Regalia to the rescue

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, Media Relations May 14, 2014

BERKELEY

Many students don’t think twice about attending their graduation ceremony. But for those who can’t afford to spend $50 or more renting regalia, this rite of passage is out of reach.

UC Berkeley’s Graduation Gown Lending Project, a student-led service that has tripled in size since it launched last year, is making sure that as many needy students as possible have a free cap and gown as they approach the big day.

A student at the gown giveaway. (Photo by Kevin Ho Nguyen

A student at the recent gown giveaway at the Cesar E. Chavez Student Center. (Photo by Kevin Ho Nguyen)

“What drives me is helping students who are low-income, or first-generation to go to college, or undocumented, and have them say how thankful they are, and how it relieves their stress, “ said Sara Alturk, a peer counselor in the campus’s Educational Opportunity Program, who coordinates the project. “As a low income student myself, I can only imagine going through the same thing.”

Last year, 100 students applied for cost-free caps and gowns, but the project only had 85 to give away. This year, nearly 400 applications were received, and last week at the two giveaways, there was enough regalia to go around. Alturk’s team includes fellow peer counselor Edlynne Avelar and four interns.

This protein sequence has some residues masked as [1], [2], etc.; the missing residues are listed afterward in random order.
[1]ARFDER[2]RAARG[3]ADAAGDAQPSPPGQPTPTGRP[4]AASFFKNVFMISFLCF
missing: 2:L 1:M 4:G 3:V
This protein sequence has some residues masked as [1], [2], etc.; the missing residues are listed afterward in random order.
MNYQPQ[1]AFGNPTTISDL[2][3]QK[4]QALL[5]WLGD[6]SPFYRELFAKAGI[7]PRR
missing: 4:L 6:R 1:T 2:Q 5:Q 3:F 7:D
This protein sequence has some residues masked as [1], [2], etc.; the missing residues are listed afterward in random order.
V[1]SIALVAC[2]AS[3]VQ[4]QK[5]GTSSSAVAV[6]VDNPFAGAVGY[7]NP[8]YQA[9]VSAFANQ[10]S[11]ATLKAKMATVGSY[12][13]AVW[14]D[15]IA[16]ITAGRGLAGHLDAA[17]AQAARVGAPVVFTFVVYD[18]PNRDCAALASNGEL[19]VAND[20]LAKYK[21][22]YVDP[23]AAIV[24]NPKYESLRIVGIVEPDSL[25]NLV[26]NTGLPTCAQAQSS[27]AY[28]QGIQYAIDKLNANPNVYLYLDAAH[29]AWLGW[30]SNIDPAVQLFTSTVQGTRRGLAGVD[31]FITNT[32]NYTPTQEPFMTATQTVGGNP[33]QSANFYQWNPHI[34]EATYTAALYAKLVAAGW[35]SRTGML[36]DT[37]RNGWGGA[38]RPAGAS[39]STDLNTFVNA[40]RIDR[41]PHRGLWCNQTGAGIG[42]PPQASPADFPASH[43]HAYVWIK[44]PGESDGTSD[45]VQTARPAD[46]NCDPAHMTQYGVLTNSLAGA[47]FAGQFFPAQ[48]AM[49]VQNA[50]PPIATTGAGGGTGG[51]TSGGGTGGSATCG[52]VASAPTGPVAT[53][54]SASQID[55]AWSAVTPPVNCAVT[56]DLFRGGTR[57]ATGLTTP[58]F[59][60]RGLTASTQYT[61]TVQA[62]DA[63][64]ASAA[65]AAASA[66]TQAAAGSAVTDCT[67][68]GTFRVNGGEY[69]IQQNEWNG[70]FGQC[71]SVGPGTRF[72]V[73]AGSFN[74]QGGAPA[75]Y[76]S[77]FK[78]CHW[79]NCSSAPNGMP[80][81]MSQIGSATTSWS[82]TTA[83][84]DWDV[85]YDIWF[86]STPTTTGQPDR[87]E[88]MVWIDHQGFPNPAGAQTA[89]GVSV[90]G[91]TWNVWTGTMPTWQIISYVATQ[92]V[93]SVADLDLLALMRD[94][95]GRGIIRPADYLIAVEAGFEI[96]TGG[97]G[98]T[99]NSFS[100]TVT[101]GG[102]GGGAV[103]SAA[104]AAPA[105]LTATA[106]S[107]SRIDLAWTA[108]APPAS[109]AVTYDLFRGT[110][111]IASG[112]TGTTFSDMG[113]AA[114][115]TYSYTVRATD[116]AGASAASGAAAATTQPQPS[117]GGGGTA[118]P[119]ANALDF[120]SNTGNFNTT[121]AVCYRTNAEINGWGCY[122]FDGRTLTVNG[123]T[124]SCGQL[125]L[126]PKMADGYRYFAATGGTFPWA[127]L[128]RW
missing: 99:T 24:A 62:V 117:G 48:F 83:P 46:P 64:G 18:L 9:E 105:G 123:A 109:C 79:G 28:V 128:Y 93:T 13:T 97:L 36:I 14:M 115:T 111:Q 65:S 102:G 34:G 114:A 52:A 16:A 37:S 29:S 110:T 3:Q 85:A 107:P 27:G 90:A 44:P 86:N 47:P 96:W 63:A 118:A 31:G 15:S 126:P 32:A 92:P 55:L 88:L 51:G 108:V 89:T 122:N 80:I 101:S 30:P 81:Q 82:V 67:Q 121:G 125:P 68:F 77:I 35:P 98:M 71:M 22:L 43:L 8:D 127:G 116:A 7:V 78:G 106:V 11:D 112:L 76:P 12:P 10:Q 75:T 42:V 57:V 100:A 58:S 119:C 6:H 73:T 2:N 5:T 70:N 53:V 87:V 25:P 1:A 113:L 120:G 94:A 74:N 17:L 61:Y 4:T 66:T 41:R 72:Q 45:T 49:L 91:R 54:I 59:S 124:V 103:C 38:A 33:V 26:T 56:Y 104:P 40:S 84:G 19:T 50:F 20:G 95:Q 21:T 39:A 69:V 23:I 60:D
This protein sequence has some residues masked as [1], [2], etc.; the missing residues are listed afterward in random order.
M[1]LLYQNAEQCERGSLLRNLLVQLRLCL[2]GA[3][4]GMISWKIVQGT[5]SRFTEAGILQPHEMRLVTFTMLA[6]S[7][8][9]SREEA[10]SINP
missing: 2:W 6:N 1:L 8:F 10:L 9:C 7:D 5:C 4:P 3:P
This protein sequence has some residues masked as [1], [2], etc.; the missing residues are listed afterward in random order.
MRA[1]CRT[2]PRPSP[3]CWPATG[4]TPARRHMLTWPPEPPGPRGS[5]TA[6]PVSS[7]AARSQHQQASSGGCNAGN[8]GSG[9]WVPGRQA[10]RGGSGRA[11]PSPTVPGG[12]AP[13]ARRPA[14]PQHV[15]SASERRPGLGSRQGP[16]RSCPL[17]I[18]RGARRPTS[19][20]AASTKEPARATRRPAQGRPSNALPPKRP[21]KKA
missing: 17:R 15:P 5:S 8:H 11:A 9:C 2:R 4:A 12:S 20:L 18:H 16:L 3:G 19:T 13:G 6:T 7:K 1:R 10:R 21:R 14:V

Alumni and others, inspired by the project’s efforts last year, have continued to drop off regalia – in UC Berkeley’s traditional black – as well as financial donations. The project also successfully applied for a $20,000 grant from the Chancellor’s Advisory Committee on Student Services and Fees. That provided for 350 new gowns, dry cleaning for used gowns, and assistance with work-study student costs.

“To work so hard for four years and not to be able to celebrate graduation because of a financial issue is terrible,” said Alturk. “When we hear stories about how this project has helped students, it makes us want to continue growing the program.”

Some of those stories were told on graduating students’ applications for the free regalia.

“As an immigrant coming from Belarus four years ago,” one wrote, “I can’t overemphasize the importance of the graduation ceremony from the school of my dreams…I had no idea I could survive in a foreign country by myself, without financial or emotional support from my family, without work,…Thank you for lending gowns to the graduating students.”  

Wrote another, “I have no method to pay for anything graduation-related because a death in the family this week has left me financially insufficient.”

Alturk said she expects more need to surface in the coming years as word of the program spreads to other parts of campus. Her team has not advertised campus-wide – graduating students in the entire College of Letters and Science have not yet been added to the email distribution list sent out in late winter each year.

Donations always will be accepted and appreciated, she said, and the receipt of a campus grant this school year is not a signal to stop growing the program.

“If we tripled in size this year,” Alturk said, “what’s going to happen next year?”

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